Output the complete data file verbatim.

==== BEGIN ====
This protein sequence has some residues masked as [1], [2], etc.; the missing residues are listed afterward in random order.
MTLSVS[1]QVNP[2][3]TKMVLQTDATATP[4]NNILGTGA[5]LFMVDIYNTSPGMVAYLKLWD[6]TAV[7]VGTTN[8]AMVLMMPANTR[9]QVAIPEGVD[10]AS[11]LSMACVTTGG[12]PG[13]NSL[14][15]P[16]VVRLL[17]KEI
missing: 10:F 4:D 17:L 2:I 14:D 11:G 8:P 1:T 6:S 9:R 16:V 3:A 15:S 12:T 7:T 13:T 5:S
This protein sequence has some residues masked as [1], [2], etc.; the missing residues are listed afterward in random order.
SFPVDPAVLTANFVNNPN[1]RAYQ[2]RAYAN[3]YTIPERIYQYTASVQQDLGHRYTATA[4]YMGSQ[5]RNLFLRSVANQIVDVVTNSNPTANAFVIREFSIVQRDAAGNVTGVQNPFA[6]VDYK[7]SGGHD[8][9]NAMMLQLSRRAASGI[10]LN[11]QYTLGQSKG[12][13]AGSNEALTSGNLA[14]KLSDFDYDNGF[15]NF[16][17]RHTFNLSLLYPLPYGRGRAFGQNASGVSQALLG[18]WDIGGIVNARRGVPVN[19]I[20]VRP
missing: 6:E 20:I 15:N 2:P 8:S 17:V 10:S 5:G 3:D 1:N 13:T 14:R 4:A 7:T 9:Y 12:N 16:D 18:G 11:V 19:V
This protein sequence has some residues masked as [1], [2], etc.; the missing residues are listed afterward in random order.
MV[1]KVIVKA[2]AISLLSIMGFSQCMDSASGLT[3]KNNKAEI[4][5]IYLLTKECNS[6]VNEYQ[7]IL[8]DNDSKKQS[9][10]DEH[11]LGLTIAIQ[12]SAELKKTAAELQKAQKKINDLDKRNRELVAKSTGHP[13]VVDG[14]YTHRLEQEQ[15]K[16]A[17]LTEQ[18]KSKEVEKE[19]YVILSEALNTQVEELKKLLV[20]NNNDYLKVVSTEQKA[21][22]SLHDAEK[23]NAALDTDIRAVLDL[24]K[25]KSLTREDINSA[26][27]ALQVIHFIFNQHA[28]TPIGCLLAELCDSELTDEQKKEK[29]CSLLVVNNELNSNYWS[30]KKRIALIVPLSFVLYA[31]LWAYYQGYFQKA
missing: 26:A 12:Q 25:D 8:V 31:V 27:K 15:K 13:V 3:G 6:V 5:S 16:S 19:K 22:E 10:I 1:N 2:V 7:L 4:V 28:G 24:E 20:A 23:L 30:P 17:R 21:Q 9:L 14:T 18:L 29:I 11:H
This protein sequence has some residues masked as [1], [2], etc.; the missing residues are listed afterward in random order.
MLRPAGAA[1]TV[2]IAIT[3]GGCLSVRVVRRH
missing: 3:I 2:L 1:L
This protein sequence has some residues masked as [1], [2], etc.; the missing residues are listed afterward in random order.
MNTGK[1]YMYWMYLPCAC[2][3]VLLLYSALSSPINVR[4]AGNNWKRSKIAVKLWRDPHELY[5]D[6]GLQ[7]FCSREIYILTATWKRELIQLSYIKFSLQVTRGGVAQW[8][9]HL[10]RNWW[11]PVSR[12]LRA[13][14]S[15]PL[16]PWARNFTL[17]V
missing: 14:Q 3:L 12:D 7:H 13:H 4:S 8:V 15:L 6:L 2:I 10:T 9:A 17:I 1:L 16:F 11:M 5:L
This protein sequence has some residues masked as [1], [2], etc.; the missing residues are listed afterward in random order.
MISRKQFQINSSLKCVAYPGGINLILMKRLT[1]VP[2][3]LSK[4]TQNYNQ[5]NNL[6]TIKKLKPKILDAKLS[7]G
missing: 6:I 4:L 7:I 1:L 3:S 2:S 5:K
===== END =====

This protein sequence has some residues masked as [1], [2], etc.; the missing residues are listed afterward in random order.
MTLSVS[1]QVNP[2][3]TKMVLQTDATATP[4]NNILGTGA[5]LFMVDIYNTSPGMVAYLKLWD[6]TAV[7]VGTTN[8]AMVLMMPANTR[9]QVAIPEGVD[10]AS[11]LSMACVTTGG[12]PG[13]NSL[14][15]P[16]VVRLL[17]KEI
missing: 10:F 4:D 17:L 2:I 14:D 11:G 8:P 1:T 6:S 9:R 16:V 3:A 15:S 12:T 7:T 13:T 5:S
This protein sequence has some residues masked as [1], [2], etc.; the missing residues are listed afterward in random order.
SFPVDPAVLTANFVNNPN[1]RAYQ[2]RAYAN[3]YTIPERIYQYTASVQQDLGHRYTATA[4]YMGSQ[5]RNLFLRSVANQIVDVVTNSNPTANAFVIREFSIVQRDAAGNVTGVQNPFA[6]VDYK[7]SGGHD[8][9]NAMMLQLSRRAASGI[10]LN[11]QYTLGQSKG[12][13]AGSNEALTSGNLA[14]KLSDFDYDNGF[15]NF[16][17]RHTFNLSLLYPLPYGRGRAFGQNASGVSQALLG[18]WDIGGIVNARRGVPVN[19]I[20]VRP
missing: 6:E 20:I 15:N 2:P 8:S 17:V 10:S 5:G 3:D 1:N 13:T 14:R 4:A 7:T 9:Y 12:N 16:D 18:G 11:V 19:V
This protein sequence has some residues masked as [1], [2], etc.; the missing residues are listed afterward in random order.
MV[1]KVIVKA[2]AISLLSIMGFSQCMDSASGLT[3]KNNKAEI[4][5]IYLLTKECNS[6]VNEYQ[7]IL[8]DNDSKKQS[9][10]DEH[11]LGLTIAIQ[12]SAELKKTAAELQKAQKKINDLDKRNRELVAKSTGHP[13]VVDG[14]YTHRLEQEQ[15]K[16]A[17]LTEQ[18]KSKEVEKE[19]YVILSEALNTQVEELKKLLV[20]NNNDYLKVVSTEQKA[21][22]SLHDAEK[23]NAALDTDIRAVLDL[24]K[25]KSLTREDINSA[26][27]ALQVIHFIFNQHA[28]TPIGCLLAELCDSELTDEQKKEK[29]CSLLVVNNELNSNYWS[30]KKRIALIVPLSFVLYA[31]LWAYYQGYFQKA
missing: 26:A 12:Q 25:D 8:V 31:V 27:K 15:K 13:V 3:G 6:V 5:S 16:S 19:K 22:E 10:I 1:N 2:V 7:L 4:V 28:G 24:E 20:A 23:L 30:P 17:R 21:Q 9:L 14:T 18:L 29:I 11:H
This protein sequence has some residues masked as [1], [2], etc.; the missing residues are listed afterward in random order.
MLRPAGAA[1]TV[2]IAIT[3]GGCLSVRVVRRH
missing: 3:I 2:L 1:L
This protein sequence has some residues masked as [1], [2], etc.; the missing residues are listed afterward in random order.
MNTGK[1]YMYWMYLPCAC[2][3]VLLLYSALSSPINVR[4]AGNNWKRSKIAVKLWRDPHELY[5]D[6]GLQ[7]FCSREIYILTATWKRELIQLSYIKFSLQVTRGGVAQW[8][9]HL[10]RNWW[11]PVSR[12]LRA[13][14]S[15]PL[16]PWARNFTL[17]V
missing: 14:Q 3:L 12:D 7:H 13:H 4:S 8:V 15:L 6:L 2:I 10:T 9:A 17:I 1:L 16:F 11:M 5:L
This protein sequence has some residues masked as [1], [2], etc.; the missing residues are listed afterward in random order.
MISRKQFQINSSLKCVAYPGGINLILMKRLT[1]VP[2][3]LSK[4]TQNYNQ[5]NNL[6]TIKKLKPKILDAKLS[7]G
missing: 6:I 4:L 7:I 1:L 3:S 2:S 5:K